Taiwanese were still in shock yesterday at the brutality and unrepentant attitude of Cheng Chieh (鄭捷), the alleged perpetrator of the random killing spree on Taipei’s Mass Rapid Transit (MRT) system on Wednesday that resulted in four deaths, with many saying they feel uneasy about using public transport even after Cheng was detained yesterday morning.
Cheng’s motives remained unclear, but a preliminary analysis points to a high probability of Cheng having some kind of psychosis, National Police Agency (NPA) Deputy Director-General Lin Kuo-tung (林國棟) said yesterday.
Cheng, a 21-year-old student at Tunghai University in Greater Taichung, had allegedly used a previously concealed knife to stab randomly at people on the MRT Bannan Line when the train was traveling from Longshan Temple Station to Jiangzicui Station, causing the death of four people and wounding another 23 people.
The alleged killer was detained by police at 4pm on Wednesday at Jianzicui police station for an official report of the incident to be logged and filed, before he was moved to the New Taipei City Police Department’s Haishan Precinct for fingerprinting.
Cheng was transferred to the New Taipei City District Prosecutors’ Office at 2:39am yesterday, but Cheng and his police escorts were surrounded by angry people who tried to attack Cheng during the transfer. The police managed to protect him from harm.
The New Taipei City District Prosecutors’ Office filed a request with the district court to detain Cheng at 6am. The court approved the request on the grounds that the evidence of the crime was solid.
Cheng was not barred from visitation as he had clearly committed his actions alone and did not need to collude with others, the court said.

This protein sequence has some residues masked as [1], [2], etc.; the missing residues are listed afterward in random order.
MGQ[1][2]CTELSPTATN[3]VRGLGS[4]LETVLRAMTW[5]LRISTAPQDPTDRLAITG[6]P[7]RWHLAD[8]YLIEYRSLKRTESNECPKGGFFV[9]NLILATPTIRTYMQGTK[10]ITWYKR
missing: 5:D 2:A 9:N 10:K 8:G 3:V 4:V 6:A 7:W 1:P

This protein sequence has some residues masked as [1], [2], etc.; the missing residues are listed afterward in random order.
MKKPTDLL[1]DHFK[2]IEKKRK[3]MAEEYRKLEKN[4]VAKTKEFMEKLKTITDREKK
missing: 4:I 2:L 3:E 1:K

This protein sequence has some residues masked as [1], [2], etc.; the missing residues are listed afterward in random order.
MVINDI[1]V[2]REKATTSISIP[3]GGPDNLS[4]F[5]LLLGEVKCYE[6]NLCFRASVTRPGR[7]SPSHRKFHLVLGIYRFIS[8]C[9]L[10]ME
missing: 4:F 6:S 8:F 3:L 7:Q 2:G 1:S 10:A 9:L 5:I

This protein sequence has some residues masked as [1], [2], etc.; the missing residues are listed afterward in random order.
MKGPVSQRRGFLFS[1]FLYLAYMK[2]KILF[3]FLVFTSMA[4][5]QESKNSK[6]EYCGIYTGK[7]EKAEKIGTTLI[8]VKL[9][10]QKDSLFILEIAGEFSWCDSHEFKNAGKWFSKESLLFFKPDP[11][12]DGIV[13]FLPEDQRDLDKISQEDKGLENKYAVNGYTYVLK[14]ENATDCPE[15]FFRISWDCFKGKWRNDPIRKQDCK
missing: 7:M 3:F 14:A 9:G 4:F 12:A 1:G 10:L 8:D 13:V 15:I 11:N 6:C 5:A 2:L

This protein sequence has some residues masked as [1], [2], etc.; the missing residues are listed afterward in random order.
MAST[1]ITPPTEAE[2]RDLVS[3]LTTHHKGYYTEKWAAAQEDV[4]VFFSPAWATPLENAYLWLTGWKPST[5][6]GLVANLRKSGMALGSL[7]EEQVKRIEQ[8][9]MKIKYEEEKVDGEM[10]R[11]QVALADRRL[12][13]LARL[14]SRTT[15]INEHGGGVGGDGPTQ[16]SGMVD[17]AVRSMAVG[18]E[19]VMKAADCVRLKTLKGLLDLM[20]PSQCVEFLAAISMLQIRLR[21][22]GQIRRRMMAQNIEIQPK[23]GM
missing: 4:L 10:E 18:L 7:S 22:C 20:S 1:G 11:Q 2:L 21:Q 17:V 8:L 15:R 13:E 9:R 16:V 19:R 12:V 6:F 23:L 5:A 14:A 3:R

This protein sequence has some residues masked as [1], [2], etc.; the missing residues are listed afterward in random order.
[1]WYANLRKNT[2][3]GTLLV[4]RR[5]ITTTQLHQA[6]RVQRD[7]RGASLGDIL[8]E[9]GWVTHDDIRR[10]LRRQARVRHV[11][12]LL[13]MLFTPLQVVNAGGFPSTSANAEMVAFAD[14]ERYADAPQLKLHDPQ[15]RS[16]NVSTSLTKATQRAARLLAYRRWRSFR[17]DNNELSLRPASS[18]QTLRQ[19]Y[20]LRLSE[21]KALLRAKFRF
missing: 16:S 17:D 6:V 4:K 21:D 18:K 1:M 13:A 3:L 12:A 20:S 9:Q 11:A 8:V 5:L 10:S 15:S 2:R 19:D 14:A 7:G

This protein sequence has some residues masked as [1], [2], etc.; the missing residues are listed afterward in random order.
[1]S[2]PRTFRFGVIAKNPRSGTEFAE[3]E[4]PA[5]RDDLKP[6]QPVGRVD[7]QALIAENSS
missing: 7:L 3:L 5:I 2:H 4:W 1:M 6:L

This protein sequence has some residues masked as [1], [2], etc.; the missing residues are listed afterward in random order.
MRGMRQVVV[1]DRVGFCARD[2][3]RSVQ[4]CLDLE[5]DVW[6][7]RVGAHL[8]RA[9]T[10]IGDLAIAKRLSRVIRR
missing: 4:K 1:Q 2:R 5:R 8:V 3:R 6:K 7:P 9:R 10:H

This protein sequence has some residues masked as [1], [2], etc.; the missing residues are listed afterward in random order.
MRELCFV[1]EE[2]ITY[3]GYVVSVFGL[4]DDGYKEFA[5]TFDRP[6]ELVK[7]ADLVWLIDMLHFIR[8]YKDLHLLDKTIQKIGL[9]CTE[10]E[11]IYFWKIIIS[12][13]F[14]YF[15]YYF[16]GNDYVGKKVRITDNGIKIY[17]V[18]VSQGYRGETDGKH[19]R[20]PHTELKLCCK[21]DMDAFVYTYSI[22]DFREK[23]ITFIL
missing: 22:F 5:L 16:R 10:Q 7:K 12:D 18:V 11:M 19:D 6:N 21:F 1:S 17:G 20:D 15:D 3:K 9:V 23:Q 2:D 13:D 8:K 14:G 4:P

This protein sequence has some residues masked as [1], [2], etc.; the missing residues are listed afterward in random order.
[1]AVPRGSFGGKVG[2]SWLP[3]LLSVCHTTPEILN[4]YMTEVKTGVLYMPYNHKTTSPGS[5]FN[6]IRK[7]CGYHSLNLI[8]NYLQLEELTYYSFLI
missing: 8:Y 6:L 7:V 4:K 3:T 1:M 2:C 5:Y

The Taipei Detention Center received Cheng at 6:40am yesterday, about 14 hours after the stabbing spree.
The center said Cheng, now detainee No. 1892, was in solitary confinement in an effort to protect him, as well as other inmates.
Many civilians, both local and from afar, brought flowers to the MRT’s Jiangzicui Station and left notes to mourn the deaths of the passengers.
Fearing for their children’s safety, many parents escorted their children to school yesterday.
One mother, surnamed Lin (林), said there are only four MRT stops between her home at Jiangzicui Station to her child’s school at Fuzhong Station, but after Wednesday’s incident she was very worried and got up early to take her child to school before heading to work.
The NPA stepped up security at each MRT station in both Taipei City and New Taipei City, starting at 8pm on Wednesday, and yesterday canceled all days off for police officers at the Railway Police Bureau.
The bureau heightened alerts across all forms of public transportation, including on the Taiwan Railways Administration’s (TRA) trains and at all Taiwan High Speed Rail stations.
According to a report by the Liberty Times, the Taipei Times’ sister paper, a man surnamed Chien (簡) expressed concern about the incident’s impact on society, as it was the first incident of homicide on Taiwan’s public transportation system.
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